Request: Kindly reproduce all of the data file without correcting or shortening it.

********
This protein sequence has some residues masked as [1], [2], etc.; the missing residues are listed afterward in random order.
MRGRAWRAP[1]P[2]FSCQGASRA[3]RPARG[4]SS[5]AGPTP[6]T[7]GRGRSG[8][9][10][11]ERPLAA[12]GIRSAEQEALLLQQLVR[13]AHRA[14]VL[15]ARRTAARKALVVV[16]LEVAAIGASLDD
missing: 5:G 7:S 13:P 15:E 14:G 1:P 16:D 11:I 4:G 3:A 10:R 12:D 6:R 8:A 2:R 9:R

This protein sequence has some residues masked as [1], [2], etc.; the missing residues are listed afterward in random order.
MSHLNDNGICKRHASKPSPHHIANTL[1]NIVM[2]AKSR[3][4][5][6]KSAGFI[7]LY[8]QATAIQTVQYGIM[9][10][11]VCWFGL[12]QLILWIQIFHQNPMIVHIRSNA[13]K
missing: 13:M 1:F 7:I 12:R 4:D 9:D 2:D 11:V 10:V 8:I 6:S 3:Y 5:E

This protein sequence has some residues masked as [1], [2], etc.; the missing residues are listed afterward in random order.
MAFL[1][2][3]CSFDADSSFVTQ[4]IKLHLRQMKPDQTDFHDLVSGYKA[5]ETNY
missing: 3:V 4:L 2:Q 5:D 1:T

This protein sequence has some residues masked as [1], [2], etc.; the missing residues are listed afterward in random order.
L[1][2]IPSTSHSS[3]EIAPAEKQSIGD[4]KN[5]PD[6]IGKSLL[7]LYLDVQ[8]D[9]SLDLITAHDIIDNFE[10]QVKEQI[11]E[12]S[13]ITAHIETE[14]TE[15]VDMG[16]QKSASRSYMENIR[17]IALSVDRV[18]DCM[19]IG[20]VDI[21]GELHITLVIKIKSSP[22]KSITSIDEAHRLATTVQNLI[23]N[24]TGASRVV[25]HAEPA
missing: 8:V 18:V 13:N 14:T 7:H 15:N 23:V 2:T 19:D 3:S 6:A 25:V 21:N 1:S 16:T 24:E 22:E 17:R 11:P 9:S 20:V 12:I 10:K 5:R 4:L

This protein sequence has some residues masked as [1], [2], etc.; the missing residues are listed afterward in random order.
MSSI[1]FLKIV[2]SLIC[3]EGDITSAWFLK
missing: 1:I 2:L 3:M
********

This protein sequence has some residues masked as [1], [2], etc.; the missing residues are listed afterward in random order.
MRGRAWRAP[1]P[2]FSCQGASRA[3]RPARG[4]SS[5]AGPTP[6]T[7]GRGRSG[8][9][10][11]ERPLAA[12]GIRSAEQEALLLQQLVR[13]AHRA[14]VL[15]ARRTAARKALVVV[16]LEVAAIGASLDD
missing: 5:G 7:S 13:P 15:E 14:G 1:P 16:D 11:I 4:G 3:A 10:R 12:D 6:R 8:A 2:R 9:R

This protein sequence has some residues masked as [1], [2], etc.; the missing residues are listed afterward in random order.
MSHLNDNGICKRHASKPSPHHIANTL[1]NIVM[2]AKSR[3][4][5][6]KSAGFI[7]LY[8]QATAIQTVQYGIM[9][10][11]VCWFGL[12]QLILWIQIFHQNPMIVHIRSNA[13]K
missing: 13:M 1:F 7:I 12:R 4:D 9:D 2:D 11:V 10:V 8:I 6:S 3:Y 5:E

This protein sequence has some residues masked as [1], [2], etc.; the missing residues are listed afterward in random order.
MAFL[1][2][3]CSFDADSSFVTQ[4]IKLHLRQMKPDQTDFHDLVSGYKA[5]ETNY
missing: 3:V 4:L 2:Q 5:D 1:T

This protein sequence has some residues masked as [1], [2], etc.; the missing residues are listed afterward in random order.
L[1][2]IPSTSHSS[3]EIAPAEKQSIGD[4]KN[5]PD[6]IGKSLL[7]LYLDVQ[8]D[9]SLDLITAHDIIDNFE[10]QVKEQI[11]E[12]S[13]ITAHIETE[14]TE[15]VDMG[16]QKSASRSYMENIR[17]IALSVDRV[18]DCM[19]IG[20]VDI[21]GELHITLVIKIKSSP[22]KSITSIDEAHRLATTVQNLI[23]N[24]TGASRVV[25]HAEPA
missing: 8:V 18:V 13:N 14:T 7:H 15:N 23:V 2:T 19:D 3:S 6:A 25:V 21:N 1:S 16:T 24:E 22:E 17:R 11:P 9:S 20:V 12:I 10:K 5:R 4:L

This protein sequence has some residues masked as [1], [2], etc.; the missing residues are listed afterward in random order.
MSSI[1]FLKIV[2]SLIC[3]EGDITSAWFLK
missing: 1:I 2:L 3:M